Bill protecting same-sex marriage gains bipartisan support in U.S. Senate

Marjorie Taylor Greene leads GOP drive to criminalize gender-affirming care for transgender youth

U.S. Senate delays same-sex marriage vote until after midterm elections

State treasurer will comply with court order on health coverage for transgender people

State Treasurer Dale Folwell says he will comply with a federal court’s order to stop an exclusion against treatment for transgender people covered by the state health plan.

“I strongly respect the rule of law,” Folwell said in a statement Wednesday. “So, until it is no longer in force, I must comply with the court’s order.”

Earlier this month, a federal judge in Winston-Salem a federal judge ruled in favor of plaintiffs in a lawsuit challenging North Carolina’s exclusion of gender-affirming health care for transgender state employee under the state health plan.

Policy Watch reported extensively on the suit and related issues when the suit was filed in 2019.

“We obviously disagree with the judge’s order that is, in essence, assuming responsibility for determining plan benefits for sex transition operations. We’re also disappointed the court decided to stop the case from being heard by a jury of North Carolinians,” Folwell said. “However, I’ve always said that if the legislature or the courts tell me we have to provide for sex transition operations and treatments, I would.”

Folwell, a conservative Republican and former state lawmaker, is chairman of the board by virtue of his office. Gov. Cooper’s state budget director, Charlie Perusse, is also an ex officio member. The other members are all appointed by Folwell or the General Assembly, whose GOP majority continues to contend that transgender identity does not exist, but is the result of improperly treated mental illness.

Treasurer Dale Folwell

That position is at odds with the view of the mainstream medical community, from the doctors who actually work with transgender patients to the American Medical Association and American Psychiatric Association. The APA recognizes gender dysphoria not as a mental illness but as “a conflict between a person’s physical or assigned gender and the gender with which he/she/they identify.”

More than 40 years of research into and treatment of transgender people experiencing dysphoria has led psychiatric and medical professionals to conclude the most effective course of treatment is gender transition — aligning one’s life socially and sometimes physically to better match their gender identity. Not all transgender people choose to medically transition, but for those for whom it is judged necessary, medical experts agree it can be life-saving.

That’s why Blue Cross/Blue Shield of North Carolina, which administers the State Employee Health Plan has, since 2011, recognized dysphoria as a serious medical issue and covered treatments related to transition, including hormone therapy and gender confirmation surgery. That’s in line with many private health plans, Medicare and the federal employee health plan.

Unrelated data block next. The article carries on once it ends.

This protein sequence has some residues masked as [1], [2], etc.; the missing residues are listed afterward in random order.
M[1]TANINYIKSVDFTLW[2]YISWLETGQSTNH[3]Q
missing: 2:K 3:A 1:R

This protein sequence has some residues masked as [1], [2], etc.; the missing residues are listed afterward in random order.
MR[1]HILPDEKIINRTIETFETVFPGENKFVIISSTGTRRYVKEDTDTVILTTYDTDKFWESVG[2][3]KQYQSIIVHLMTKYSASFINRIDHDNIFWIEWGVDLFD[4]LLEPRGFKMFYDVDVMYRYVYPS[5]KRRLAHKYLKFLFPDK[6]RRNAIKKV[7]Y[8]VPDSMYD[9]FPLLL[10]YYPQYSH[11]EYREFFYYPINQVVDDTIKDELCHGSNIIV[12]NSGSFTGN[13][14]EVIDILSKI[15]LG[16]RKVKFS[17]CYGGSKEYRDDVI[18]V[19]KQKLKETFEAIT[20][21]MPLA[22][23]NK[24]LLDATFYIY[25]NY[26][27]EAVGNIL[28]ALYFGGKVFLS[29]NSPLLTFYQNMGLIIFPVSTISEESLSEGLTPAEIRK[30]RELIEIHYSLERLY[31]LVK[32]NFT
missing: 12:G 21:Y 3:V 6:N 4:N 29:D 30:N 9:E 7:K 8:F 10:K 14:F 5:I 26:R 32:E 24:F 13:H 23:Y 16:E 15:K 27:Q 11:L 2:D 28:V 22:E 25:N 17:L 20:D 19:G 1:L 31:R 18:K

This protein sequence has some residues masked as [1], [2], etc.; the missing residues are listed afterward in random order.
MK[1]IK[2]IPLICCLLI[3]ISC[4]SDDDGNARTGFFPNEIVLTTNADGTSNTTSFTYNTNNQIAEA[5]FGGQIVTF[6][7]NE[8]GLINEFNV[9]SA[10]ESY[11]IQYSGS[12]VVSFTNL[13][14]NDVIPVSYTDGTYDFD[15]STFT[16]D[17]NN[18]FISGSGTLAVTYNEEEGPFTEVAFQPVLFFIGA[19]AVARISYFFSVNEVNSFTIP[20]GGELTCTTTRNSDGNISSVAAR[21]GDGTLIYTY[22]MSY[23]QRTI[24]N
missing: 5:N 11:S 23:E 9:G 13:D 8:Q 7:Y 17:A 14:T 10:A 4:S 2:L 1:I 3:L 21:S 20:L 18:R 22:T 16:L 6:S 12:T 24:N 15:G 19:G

The trustees of the state health plan voted to begin covering treatments for gender dysphoria at the end of 2016 in order to comply with federal anti-discrimination laws.

Folwell and the plan’s trustees allowed that coverage to expire at the first opportunity — not renewing it for the 2018 plan year and making no move to reinstate it since.

For years Folwell has characterized the treatment recommended by doctors for transgender patients as “elective, non-emergency procedures” and referred to the treatment as “sex change operations.” Read more

Garner becomes latest NC town to adopt LGBTQ-inclusive non-discrimination ordinance

The Garner Town Council voted unanimously Tuesday night to adopt Wake County’s LGBTQ-inclusive non-discrimination ordinance, joining dozens of communities around the state in broadening protections from discrimination.

According to a resolution and inter-local agreement, Wake County will enforce the ordinance within the town The ordinance, which does not apply to religious organizations prohibits discrimination on the basis of “race, natural hair or hairstyles, ethnicity, creed, color, sex, pregnancy, marital or familial status, sexual orientation, gender identity or expression, national origin or ancestry, National Guard or veteran status, religious belief or non-belief, age, and disability.”

Garner is the seventh community within Wake County to adopt its own non-discrimination ordinance or sign on to the county’s. The others are: Apex, Cary, Knightdale, Morrisville, Raleigh and Wendell.

In April leaders from across the county gathered at Campbell University’s School of Law to celebrate the wave of new ordinances.Campbell’s law school has taken the lead in helping resolve complaints filed through the ordinance process.

As Policy Watch has reported, the new ordinances became possible when a state ban on new local protections — including nondiscrimination ordinances for employment and housing — was lifted. The ban was a legacy of the  brutal fight over HB 2 and HB 142, the controversial laws that excluded lesbian, gay, bisexual and transgender people from statewide nondiscrimination protections.

This year the LGBTQ people nationwide have seen been targeted by an unprecedented number of hostile bills in state legislatures. Though LGBTQ North Carolinians saw important legal victories last month, they have also been targeted by state legislation casting them as dangerous or mentally ill and been the focus of campaigns and protests fro local GOP officials. The ongoing political campaign was given a spot light late last month when masked right-wing protesters attempted to shut down drag queen story time events at libraries and private businesses.